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**Flow, Inventory, Throughput, and Little’s Law**

Models in IE: Lecture 6 Flow, Inventory, Throughput, and Little’s Law

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**Today’s Core Concepts Flow, Flow Unit Flowtime Throughput**

WIP, Inventory Little’s Law Bottleneck

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**Georgia Tech as a flow process**

1 student = 1 flow unit

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IE 2030 Lecture 6 Flow unit Throughput: rate of flow units through a point per unit time Input rate, output rate, and steady state Flow time: on average, amount of time a flow unit spends within the system WIP, inventory: number of units in system (within system boundaries).

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IE Flow Unit Examples Kitchen in restaurant: flow unit=1food order Gas station pump: flow unit = 1 gallon of gasoline Gas station: flow unit = 1 customer (1 car) Clothes store: flow unit = 1 article of clothing

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IE 2030 Lecture 6: Inventory Inventory: number of flow units within system boundaries At Tech: number of students who have matriculated but not graduated (ignoring dropouts) Number of cars waiting for or getting gas Number of food orders waiting or cooking OR, # of food orders brought to kitchen, not cooked and taken by waiters (different system boundary)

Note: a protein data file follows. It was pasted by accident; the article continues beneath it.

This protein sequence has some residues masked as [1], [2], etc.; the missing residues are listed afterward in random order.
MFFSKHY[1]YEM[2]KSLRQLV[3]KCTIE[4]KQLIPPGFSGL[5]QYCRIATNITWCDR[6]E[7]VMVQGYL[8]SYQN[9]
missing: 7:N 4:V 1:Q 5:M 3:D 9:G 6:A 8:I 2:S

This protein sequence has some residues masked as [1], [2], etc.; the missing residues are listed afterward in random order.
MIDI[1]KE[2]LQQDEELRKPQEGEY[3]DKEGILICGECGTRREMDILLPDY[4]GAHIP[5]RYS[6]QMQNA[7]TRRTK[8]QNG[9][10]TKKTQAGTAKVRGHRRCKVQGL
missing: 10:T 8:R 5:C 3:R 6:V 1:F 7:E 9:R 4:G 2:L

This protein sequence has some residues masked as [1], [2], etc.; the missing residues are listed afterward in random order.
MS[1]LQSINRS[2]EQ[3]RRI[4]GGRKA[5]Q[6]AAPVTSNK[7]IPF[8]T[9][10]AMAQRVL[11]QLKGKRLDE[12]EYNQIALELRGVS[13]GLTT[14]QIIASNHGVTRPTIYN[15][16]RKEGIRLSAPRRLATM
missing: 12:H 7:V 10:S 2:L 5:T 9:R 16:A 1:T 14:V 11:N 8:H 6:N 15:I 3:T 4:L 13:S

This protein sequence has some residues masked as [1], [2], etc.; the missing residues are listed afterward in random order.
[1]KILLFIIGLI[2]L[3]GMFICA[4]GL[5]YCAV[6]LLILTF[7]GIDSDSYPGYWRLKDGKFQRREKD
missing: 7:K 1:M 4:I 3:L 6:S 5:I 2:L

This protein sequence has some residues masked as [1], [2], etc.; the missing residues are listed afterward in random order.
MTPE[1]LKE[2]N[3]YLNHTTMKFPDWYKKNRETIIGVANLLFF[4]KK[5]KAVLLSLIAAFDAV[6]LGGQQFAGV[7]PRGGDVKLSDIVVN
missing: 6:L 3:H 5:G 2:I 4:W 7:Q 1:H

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**Flow unit, inventory Input: many different materials and parts**

Output: many different electronics components What is a flow unit? Filled order One component materials to make a component?? $ of materials

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IE 2030 Lecture 6: Flowtime Flowtime for a particular item in a system = time it leaves system - time it enters system Flowtime usually means: on average, the amount of time a flow unit spends in system How long does a dollar remain in your checking account?

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**Throughput: rate of flow units through a point**

Kitchen in restaurant: # food orders arriving OR started cooking OR finished cooking... Gas pump:# gallons pumped out/hour Gas station: # customers served/hour # clothes sold/week

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**IE 2030: Little’s Law Little’s Law is for a system in steady state**

input rate = output rate Similar to rate × time = distance Applies to most systems, even those with variability Uses AVERAGE values throughput rate × flowtime = inventory

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**Georgia Tech Little’s Law at Georgia Tech**

12,500 Students 2500/year How long does it take to graduate?

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**Simple example: all students take 5 years**

1 2 3 4 5 6 7 8 Simple example: all students take 5 years

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**Better example: some take 4, some take 6 years**

1 2 3 4 5 6 7 8 Better example: some take 4, some take 6 years